New California Wildfire Alert System is a Network of 1,000 Cameras
The University of California San Diego has launched a new cutting-edge system made up of more than 1,000 cameras positioned across the state designed to prepare for, respond to, and recover from wildfires and other natural hazards.
The system integrates and expands on what was formerly the ALERTWildfire camera network that is now known as ALERTCalifornia. The expanded state-focused program manages more than 1,000 pan-tilt-zoom capable cameras and sensor arrays across the entire state and collects data regularly that can provide real-time, actionable information that serves to inform public safety during natural disasters.
ALERTCalifornia debuts what UC San Diego calls an updated third-generation wireless camera network that prioritizes cutting-edge research in response to what it says are increasingly frequent and severe climate-driven disasters which include fires, floods, atmospheric rivers, and landslides.
“The program will spawn invaluable research and mitigation plans that will increase the state’s resiliency towards the new extreme fire risk,” Neal Driscoll, director of ALERTCalifornia and geoscientist at UC San Diego’s Scripps Institution of Oceanography, explains.
“Data acquired in the highest fire-threat regions will significantly empower firefighters, first responders, legislators, city planners, and scientists for years to come.”
ALERTCalifornia replaces the previous system because it makes what UC San Diego characterizes as major camera network interface improvements and positions that information on a new, mobile-friendly, public website that features the ability to see the placement of every camera and access recent images captured by them at any time. It also includes several panoramic cameras that, when used in tandem with one another, can produce a 360-degree view of an area, such as the one below.
The size of the network is continuing to grow. Just this year, new cameras were added in Los Angeles, Santa Barbara, and Madera counties. These new high-definition cameras are able to pan, tilt, zoom and perform 360-degree sweeps and provide 24-hour monitoring with near-infrared night vision capabilities. Each camera can view as far as 60 miles on a clear day and 120 miles on a clear night. The cameras don’t provide a live feed on the public website, but they do refresh with relative frequency.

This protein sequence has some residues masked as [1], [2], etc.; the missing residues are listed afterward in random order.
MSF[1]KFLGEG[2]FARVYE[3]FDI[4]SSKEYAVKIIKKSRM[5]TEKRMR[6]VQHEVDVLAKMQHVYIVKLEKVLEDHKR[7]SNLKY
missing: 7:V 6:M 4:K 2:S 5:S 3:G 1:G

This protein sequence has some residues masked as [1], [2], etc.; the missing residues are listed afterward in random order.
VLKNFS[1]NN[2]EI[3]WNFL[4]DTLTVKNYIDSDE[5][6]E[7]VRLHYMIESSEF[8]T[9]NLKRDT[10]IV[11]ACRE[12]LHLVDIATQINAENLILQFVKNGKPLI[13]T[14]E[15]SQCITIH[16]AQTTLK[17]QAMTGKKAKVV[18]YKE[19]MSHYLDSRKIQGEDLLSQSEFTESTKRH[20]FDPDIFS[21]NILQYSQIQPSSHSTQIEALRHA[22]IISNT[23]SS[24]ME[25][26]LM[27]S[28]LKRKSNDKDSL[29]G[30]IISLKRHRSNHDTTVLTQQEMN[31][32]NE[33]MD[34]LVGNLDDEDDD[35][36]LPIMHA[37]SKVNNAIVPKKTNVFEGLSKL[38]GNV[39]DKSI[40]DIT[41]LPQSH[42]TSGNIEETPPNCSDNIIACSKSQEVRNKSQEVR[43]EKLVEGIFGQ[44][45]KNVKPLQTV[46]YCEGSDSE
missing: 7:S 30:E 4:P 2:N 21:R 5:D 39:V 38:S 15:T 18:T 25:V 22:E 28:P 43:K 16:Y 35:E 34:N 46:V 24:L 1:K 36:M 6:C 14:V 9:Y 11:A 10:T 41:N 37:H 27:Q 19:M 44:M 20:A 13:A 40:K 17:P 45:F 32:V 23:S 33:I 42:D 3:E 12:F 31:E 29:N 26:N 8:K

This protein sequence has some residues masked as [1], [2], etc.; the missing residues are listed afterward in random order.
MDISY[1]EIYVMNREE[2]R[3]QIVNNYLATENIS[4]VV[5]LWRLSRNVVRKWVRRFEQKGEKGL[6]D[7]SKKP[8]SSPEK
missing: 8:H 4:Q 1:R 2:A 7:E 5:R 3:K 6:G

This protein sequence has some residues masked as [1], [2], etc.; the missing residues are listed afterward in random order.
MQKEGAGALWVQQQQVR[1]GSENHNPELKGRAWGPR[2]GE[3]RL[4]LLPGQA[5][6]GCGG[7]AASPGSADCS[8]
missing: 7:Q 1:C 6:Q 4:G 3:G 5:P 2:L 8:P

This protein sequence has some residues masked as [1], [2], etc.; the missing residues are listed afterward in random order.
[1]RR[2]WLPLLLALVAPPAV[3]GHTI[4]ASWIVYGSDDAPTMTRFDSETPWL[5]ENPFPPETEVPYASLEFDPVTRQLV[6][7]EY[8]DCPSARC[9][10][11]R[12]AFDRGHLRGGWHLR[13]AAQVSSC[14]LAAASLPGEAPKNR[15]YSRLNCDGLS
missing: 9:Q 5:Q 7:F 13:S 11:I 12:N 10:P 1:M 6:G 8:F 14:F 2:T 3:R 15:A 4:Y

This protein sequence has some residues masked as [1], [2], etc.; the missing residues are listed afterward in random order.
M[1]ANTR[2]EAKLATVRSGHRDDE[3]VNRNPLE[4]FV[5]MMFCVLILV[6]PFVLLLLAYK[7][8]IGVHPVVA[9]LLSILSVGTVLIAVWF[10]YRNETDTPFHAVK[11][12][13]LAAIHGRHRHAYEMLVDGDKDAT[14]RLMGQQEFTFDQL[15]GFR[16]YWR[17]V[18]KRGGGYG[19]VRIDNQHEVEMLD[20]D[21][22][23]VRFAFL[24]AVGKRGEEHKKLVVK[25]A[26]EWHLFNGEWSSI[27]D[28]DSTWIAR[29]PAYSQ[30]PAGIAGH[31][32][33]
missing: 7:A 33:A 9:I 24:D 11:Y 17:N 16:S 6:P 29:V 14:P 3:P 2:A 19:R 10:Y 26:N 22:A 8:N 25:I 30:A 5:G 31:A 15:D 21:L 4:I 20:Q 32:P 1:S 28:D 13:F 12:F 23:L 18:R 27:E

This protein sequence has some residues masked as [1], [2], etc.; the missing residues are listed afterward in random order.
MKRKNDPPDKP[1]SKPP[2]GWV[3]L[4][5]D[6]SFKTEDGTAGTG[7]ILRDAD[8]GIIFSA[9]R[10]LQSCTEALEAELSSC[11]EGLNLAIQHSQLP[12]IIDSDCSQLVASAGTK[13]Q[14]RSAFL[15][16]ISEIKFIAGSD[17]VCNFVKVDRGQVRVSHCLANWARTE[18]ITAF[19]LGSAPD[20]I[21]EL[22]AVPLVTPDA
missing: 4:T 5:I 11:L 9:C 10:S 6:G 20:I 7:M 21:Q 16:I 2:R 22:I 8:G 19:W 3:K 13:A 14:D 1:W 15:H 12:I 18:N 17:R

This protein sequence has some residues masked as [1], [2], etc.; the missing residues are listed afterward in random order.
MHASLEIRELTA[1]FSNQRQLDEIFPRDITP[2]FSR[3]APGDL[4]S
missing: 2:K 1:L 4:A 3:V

A live feed is available to select parties though, and UC San Diego says that the network has already been used to monitor the record-breaking snow pack in the Sierra Nevadas earlier this year, showcasing their use beyond wildfire mitigation.
Some of the new installations have more than traditional cameras. Some incorporate infrared systems that allow emergency responders to identify hotspots and flare-ups through thick smoke and provide firefighters with real-time updates on evolving situations on the ground during a wildfire.
“The ALERTCalifornia team also made advancements in mobile field camera and sensor technology by creating small temporary platforms that are easily assembled and removed seasonally,” UC San Diego says. “These platforms fill the need for monitoring in high-risk areas with little to no impact to sensitive habitats and sacred tribal lands.”
The cameras provide even more value beyond responses in real-time. Data gathered by this system combined with the data from the previous ALERTWildfire network has allowed scientists to map huge swath of land to determine the status of fire-prone areas and plan for the future by researching forest health and mapping wildfire fuels.
“The collection of new high-density LiDAR and multispectral data will add to the program’s effectiveness and improve fire resiliency in California by accurately characterizing biomass, and as such, possible bio-fuels and moisture content, enabling analytics and extensive research on fuels and forest health, and mapping wildfire fuels to accurately model wildfire behavior,” Driscoll adds.
More than 30,000 square miles of high-density LiDAR and multispectral data of elevated and extreme risk fire threat regions have been collected and will allow researchers to gain a better understanding of these areas to predict and determine the impact of future disasters.
All of ALERTCalifornia’s cameras and their feeds can be perused on the organization’s website.
Image credits: UC San Diego, ALERTCalifornia